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“The business of life is the acquisition of memories. In the end that’s all there is.” Carson, the butler from Downton Abbey
The above quote is central to the book: “Die with Zero: Getting All You Can from Your Money and Your Life” by Bill Perkins
I have included ideas from this book in our Retirement Renaissance series because I think these ideas may help retirees live their best possible retirement.
The author, Bill Perkins, is a former energy trader and professional poker player. Note: he is not a financial planner, which brings a different perspective to how one should manage their finances. His focus is on maximizing experiences and life enjoyment rather than maximizing wealth.
Three of the key concepts in the book:
- Spending on experiences brings more happiness than buying things*. In fact, memories keep paying off in what he calls memory dividends. The experience can be re-lived as often as one likes. Think about a great vacation, concert or ball game and how many times you have relived those memories yourself or in the stories you tell. On your death bed it will be memories of good experiences, and not possessions, that bring comfort and joy of a life well lived.
- Start experiences early to build memory dividends and be aware of how you time your experiences, because health will affect the ability to have certain experiences. If you love to ski, it is better to plan those trips sooner rather than waiting.
- Dying with zero – the idea that when we die with money in the bank, we have worked, and sacrificed time in our youth to save for the future and it gets left unspent. It is this idea has made me think about how I live my life and how I advise my clients. And which I will continue to expand on in this blog post.
There is no question, we have to save for emergencies and for a time we want or need to walk away from our careers. But, there is a balance between working, building, wealth and living life that can be better managed – can be optimized.
We have been conditioned to focus on the goal of not running out of money, rather than a goal of: how can I get the most out of my money. Not running out of money is important, but this has created a fear of spending in many retirees. I have clients that have many times the amount they will need in retirement and they still will not increase their spending.
When one dies with money remaining in their savings, the work, stress, and sacrifices to build that savings were for nothing. Perkins says that “if you die with savings then you were working for nothing.” One should ask: If I die with too much unspent savings, how many hours of work, time missed being with children, and personal stress does this unspent “nest egg” represent?
Realistically, we know that dying with zero is an impossible goal. The important thing is that it changes the way you think about retirement and your savings. One should ask: how many hours of work, missed events with children, and personal stress does this “nest egg” represent? This may change the frame of reference from one of preservation of wealth to enjoyment of the wealth.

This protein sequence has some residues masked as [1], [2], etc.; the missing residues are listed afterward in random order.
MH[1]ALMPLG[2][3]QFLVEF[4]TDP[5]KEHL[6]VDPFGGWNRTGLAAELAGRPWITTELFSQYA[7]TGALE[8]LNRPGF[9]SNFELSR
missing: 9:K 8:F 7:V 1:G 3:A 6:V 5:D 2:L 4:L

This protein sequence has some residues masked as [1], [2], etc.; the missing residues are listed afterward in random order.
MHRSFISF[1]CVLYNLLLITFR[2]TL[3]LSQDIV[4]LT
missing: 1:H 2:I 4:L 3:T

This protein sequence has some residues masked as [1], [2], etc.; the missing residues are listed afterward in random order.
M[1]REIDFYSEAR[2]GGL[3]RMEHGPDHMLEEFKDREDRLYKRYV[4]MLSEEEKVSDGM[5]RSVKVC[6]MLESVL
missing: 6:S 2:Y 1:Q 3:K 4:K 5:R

Some of the things that I am starting to incorporate into my financial planning for clients to help them deal with the fear and help them change their thinking are the following:
- First and foremost, a narrative change from: “I am here to make sure you don’t run out of money” to: “I am here to help you optimize your retirement life”
- Educating clients that experiences are more valuable than possessions.
- Building more spending into a retirement plan during the first 10 to 20 years of retirement. We know that spending declines dramatically as we age, so we can balance some of the earlier spending increase with lower spending later in life.
- Discussing the benefits of healthy living. As stated in a previous blog, if you don’t have your health you can’t optimize your wealth.
- In some cases, when a client has enough, I advise them to give to children and/or charity now so they can see the money spent while they are alive. Or, pay to have family and/or friends meet at a destination and have that experience.
- Advise on strategies to alleviate some fears clients have of needing money saved just in case they need skilled nursing care or live beyond expectations. This can be done through trusts, insurance, reverse mortgage, or even a longevity account (saving a fixed amount today that will not be used in the plan).
- Be more interactive with clients and the retirement planning software I use. This software is MoneyGuidePro and it calculates a retirement plan success by analyzing 1000 future scenarios and calculating a probability of not running out of money. By working closely with clients and adjusting the spending plan on an annual basis I can explain the tool and help them feel comfortable if we have to pivot due to market or personal circumstances. I also change the narrative from “you have a 75% chance of success” to: “you have a 25% chance we may have to make changes.” This makes clients more comfortable with the projections.
Finally, this book does a great job of effectively getting people to think about money and its purpose. To do more when you are young, to question the sacrifices – this life is about the journey not exclusively the destination of retirement, to question what you spend money on; I liked how he would calculate how many of hours of work went into a purchase, he would ask himself “is that shirt worth 3 hours of work?” And, most profound for me, to help make sure that the years of sacrifice embedded in savings is not lost.
As a financial planner, I don’t necessarily like the title, but the message is powerful.
*This concept is well documented in the book “Your Money or Your Life” 9 Steps in Transforming Your Relationship with Money and Achieving Financial Independence”